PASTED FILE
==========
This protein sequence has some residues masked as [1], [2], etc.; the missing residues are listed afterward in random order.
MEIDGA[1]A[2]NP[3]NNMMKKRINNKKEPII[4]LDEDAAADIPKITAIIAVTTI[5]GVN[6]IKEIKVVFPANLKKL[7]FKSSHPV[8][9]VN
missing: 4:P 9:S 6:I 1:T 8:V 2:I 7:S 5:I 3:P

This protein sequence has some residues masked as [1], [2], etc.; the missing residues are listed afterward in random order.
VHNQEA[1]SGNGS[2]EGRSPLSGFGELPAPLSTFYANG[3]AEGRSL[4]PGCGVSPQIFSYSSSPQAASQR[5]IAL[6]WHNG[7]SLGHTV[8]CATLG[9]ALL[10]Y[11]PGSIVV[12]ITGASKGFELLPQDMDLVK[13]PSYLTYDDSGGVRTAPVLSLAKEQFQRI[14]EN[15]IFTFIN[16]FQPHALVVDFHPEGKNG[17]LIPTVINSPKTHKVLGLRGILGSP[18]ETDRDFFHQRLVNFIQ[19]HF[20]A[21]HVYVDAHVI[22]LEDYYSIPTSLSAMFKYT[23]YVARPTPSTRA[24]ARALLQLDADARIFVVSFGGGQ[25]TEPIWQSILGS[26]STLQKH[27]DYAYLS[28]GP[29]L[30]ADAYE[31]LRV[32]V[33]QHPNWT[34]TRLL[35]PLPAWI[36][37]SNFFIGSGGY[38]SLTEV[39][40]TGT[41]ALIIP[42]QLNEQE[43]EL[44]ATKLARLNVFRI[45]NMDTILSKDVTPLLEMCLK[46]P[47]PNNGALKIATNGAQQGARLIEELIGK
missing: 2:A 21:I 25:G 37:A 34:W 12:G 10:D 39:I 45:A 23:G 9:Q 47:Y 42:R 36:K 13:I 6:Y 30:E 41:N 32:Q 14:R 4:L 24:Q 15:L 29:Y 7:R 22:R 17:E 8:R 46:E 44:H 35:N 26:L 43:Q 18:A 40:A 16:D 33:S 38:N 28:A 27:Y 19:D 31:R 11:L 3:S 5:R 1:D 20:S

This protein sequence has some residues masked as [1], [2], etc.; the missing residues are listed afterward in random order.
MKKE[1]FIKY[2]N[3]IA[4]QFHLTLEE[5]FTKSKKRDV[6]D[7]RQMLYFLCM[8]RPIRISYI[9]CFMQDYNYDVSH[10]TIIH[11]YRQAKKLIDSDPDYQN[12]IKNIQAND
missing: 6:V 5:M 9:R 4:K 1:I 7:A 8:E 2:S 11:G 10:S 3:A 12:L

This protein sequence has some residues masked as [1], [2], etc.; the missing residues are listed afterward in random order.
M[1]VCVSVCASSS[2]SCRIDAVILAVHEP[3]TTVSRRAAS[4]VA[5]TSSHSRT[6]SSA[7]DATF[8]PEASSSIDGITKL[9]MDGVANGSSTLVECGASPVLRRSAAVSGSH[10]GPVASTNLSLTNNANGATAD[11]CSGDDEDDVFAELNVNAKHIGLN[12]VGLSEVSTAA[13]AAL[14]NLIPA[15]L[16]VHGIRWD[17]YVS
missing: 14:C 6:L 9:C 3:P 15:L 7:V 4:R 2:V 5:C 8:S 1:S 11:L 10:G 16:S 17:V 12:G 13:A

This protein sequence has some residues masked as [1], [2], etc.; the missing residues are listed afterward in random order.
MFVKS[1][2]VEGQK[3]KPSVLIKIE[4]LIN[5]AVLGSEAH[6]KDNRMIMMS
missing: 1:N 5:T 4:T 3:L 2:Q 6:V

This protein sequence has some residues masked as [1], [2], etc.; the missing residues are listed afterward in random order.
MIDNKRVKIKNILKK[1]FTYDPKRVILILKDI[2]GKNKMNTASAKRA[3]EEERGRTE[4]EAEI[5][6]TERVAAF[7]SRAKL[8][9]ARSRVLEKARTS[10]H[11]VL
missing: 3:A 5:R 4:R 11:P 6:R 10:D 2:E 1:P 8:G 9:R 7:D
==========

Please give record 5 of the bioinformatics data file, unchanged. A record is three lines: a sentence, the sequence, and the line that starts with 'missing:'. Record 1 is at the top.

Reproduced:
This protein sequence has some residues masked as [1], [2], etc.; the missing residues are listed afterward in random order.
MFVKS[1][2]VEGQK[3]KPSVLIKIE[4]LIN[5]AVLGSEAH[6]KDNRMIMMS
missing: 1:N 5:T 4:T 3:L 2:Q 6:V